Lauren Violet: Yeah, I've been drawing my whole life. I was always interested in tattooing, but it's hard to get your foot in the door. So I didn't get started until pretty late.
What made you realize you wanted to be a tattoo artist?
It looked like tattoo artists were living the good life. They get to draw all day, they get to do whatever they want and live on their own terms, and that was attractive to me. And tattoos are cool.
Has your perception changed after getting into the business?
No, it's all pretty much true.
Your style of tattooing involves a lot of nature, and showing nature's beauty. What draws you to that imagery?
I'm an animal lover. Growing up in Boulder, I always appreciated the mountains, the trees, the rivers and that sort of thing.
Would you say your style is feminine?
I think a lot of tattoo artists love nature because it's beautiful. But yeah, I guess it's kind of a feminine thing that I focus on it. Also, everything I make tends toward the beautiful or cute, so that's pretty feminine.
You mentioned there are not that many female artists in the industry.
There's more than ever before, but not as many as male tattoo artists. They still dominate the industry, for sure.
Do you feel it gives you an advantage to stand out, or do you feel you have to work harder to keep up with male artists?
I think it gives me an advantage. And there's also people who want to get tattooed by a female because I guess maybe they think we're nicer or something. Some shops want to have at least one female artist, so that gives me an advantage as well. I have many customers who ask for a female artist.
Continue reading for the rest of the Q&A with artist Lauren Violet.Is it ever difficult to establish a connection with customers, or does it come naturally with the process of tattooing?
I think it comes naturally, and I like talking to all different kinds of people. I like people more since I've been tattooing, which I'm surprised about. You would think I would like people less after dealing with so many people, but actually I like them more now. I like almost everybody that I talk to and tattoo.Do you create other types of art?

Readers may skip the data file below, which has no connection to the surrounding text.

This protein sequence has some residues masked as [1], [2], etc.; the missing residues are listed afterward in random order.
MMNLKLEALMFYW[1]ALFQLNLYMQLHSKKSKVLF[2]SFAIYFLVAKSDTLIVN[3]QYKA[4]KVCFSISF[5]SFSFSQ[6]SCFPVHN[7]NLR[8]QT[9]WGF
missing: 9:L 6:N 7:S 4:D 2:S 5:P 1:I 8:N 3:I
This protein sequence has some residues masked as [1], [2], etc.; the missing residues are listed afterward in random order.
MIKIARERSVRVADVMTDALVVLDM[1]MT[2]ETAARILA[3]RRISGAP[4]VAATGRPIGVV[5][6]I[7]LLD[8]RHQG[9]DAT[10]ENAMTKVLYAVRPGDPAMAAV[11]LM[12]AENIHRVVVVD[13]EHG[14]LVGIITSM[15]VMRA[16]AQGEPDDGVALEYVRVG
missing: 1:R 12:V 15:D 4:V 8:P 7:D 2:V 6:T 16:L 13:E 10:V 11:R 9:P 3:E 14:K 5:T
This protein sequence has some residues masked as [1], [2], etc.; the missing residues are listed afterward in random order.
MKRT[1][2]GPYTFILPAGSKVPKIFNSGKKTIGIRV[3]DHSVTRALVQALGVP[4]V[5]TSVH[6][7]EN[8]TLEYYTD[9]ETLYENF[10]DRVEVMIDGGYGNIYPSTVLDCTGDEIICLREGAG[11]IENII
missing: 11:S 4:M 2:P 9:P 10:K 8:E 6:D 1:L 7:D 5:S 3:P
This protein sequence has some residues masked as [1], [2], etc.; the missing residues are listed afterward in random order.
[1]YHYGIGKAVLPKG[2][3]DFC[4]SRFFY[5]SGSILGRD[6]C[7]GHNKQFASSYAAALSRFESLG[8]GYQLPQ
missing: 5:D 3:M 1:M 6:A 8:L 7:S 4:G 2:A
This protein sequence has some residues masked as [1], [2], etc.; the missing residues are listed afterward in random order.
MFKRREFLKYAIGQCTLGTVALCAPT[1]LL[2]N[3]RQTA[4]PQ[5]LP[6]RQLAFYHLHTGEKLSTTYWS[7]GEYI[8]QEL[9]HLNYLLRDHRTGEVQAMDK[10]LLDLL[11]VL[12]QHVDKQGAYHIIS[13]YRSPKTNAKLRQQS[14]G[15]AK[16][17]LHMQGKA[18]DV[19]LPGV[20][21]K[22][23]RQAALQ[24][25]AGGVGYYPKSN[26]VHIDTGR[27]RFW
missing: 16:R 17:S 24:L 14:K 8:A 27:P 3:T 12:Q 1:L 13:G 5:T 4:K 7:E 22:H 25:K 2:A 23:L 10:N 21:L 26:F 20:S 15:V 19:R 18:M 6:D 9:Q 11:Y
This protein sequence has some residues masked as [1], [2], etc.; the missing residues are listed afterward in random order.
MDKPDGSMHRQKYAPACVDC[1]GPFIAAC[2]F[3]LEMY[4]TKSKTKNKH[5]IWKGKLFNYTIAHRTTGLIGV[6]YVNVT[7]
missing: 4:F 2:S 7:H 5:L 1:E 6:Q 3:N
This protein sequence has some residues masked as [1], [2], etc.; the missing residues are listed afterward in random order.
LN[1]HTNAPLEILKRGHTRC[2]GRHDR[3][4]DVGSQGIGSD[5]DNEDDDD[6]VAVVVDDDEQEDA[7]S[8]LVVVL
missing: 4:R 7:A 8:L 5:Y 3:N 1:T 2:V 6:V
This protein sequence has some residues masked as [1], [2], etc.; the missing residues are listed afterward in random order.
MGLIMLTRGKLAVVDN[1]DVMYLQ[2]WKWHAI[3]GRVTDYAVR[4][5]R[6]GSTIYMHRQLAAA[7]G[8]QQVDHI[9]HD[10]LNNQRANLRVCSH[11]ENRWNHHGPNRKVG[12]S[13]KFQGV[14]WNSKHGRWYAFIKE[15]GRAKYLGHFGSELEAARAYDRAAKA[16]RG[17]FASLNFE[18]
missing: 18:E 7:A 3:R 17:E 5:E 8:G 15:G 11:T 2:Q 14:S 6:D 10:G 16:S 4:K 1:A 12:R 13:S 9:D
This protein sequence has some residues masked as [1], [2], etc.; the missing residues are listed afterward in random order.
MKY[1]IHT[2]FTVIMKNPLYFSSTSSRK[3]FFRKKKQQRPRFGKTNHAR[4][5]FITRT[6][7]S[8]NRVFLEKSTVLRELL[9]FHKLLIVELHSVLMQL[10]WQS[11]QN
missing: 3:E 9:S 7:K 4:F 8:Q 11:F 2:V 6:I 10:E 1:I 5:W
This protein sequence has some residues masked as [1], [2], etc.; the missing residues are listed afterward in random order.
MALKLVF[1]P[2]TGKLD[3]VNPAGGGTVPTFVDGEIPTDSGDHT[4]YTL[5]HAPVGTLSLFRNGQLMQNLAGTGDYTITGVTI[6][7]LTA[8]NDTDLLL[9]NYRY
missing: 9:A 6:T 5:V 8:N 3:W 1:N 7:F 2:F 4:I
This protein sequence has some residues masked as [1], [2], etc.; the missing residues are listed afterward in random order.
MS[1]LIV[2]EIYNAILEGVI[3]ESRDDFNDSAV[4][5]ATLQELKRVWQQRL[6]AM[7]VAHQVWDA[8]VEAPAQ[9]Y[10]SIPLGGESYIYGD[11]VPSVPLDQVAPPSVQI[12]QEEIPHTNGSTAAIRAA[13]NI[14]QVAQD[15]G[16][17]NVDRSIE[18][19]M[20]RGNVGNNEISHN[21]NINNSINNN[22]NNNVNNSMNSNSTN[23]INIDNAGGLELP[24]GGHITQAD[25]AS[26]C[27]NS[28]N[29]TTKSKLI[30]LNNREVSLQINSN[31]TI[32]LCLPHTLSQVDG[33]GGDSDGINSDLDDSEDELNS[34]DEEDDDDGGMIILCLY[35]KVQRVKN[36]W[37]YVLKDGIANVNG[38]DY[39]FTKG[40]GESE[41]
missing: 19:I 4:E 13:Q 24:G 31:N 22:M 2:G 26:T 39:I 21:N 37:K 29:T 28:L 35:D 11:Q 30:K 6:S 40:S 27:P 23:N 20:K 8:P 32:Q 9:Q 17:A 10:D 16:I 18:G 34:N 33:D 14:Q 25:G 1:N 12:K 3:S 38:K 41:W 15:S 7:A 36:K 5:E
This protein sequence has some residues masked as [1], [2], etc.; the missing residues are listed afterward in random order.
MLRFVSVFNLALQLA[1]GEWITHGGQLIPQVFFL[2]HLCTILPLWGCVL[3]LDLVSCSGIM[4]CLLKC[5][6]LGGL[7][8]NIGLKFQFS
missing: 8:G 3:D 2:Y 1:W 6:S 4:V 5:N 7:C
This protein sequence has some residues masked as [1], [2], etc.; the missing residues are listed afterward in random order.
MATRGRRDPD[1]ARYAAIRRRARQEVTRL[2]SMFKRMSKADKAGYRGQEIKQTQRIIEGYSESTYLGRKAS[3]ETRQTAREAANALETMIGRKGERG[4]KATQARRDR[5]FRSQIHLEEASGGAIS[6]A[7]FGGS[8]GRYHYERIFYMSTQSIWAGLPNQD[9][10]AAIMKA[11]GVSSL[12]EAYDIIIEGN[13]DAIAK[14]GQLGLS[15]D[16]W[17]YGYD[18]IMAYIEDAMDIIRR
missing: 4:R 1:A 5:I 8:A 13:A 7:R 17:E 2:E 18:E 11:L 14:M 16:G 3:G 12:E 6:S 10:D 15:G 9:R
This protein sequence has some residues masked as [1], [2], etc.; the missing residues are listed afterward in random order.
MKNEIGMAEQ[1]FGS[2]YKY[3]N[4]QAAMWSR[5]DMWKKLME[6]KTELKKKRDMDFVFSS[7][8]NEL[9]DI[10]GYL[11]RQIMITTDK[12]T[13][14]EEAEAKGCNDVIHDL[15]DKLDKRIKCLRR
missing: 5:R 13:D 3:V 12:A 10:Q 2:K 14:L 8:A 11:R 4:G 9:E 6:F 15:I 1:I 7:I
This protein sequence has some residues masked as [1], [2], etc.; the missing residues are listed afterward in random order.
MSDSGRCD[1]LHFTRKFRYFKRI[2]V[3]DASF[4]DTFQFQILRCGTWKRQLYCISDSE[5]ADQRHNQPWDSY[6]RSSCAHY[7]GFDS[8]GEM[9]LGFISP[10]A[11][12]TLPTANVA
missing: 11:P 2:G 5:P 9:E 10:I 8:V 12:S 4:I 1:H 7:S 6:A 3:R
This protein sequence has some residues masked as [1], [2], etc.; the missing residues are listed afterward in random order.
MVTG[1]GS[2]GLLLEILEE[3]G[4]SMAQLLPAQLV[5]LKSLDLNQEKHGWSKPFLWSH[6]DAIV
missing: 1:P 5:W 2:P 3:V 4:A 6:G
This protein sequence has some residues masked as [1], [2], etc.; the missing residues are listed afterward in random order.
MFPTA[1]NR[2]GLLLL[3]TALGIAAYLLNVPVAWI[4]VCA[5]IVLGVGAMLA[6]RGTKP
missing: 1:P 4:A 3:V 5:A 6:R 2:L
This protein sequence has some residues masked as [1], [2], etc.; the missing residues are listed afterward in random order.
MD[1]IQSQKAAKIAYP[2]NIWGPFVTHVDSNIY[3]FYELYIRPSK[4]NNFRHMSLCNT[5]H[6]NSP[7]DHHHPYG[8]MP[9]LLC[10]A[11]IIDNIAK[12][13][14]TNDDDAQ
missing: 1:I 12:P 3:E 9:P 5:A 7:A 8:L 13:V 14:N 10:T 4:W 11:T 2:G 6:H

I do animal paintings. I draw and paint a lot outside of work. I'm trying to get a pet portrait kind of thing going as a side business.
What are some differences between working on a canvas and on a person?
The human body is three-dimensional, so you have to take into consideration how it's going to look on the front, on the side, on the back, even if the back isn't the main part of the design. You still have to make it look cool, because if someone looks at the back of the person's arm, that's what they're going to see. And also people twist and move and things shift, and it has to look good from all angles. And from far away, you have to be able to tell what it is. You can't expect people to come up and look carefully and think real hard about it. You have to be able to immediately identify it, so it has to be more dynamic. A painting can be abstract or more free-form, and some parts can be left kind of unfinished. That is not something you can do with a tattoo. It has to all be very deliberate and dynamic.
Do you have a lot of tattoos yourself?
I do. I still have plenty of blank space, too, though.
Does getting tattoos help you realize what you're inflicting on the customer?
Definitely. Actually, if someone is in a lot of pain getting a tattoo on a specific body part, it makes me want to go and get that tattooed so I can see how it feels, because I think, "Is it really that bad?" It makes me curious.
You mentioned you've lived all over the country; what are some examples?
Portland, Oregon; Upstate New York, in the woods; Houston, Texas. I tried to live in Italy, failed and came home. I was there for a few months.
What draws you back here?
I've moved away and come back, I think, five times. I guess this is just my true home.
For more information, visit Violet's profile on the Bound by Design website.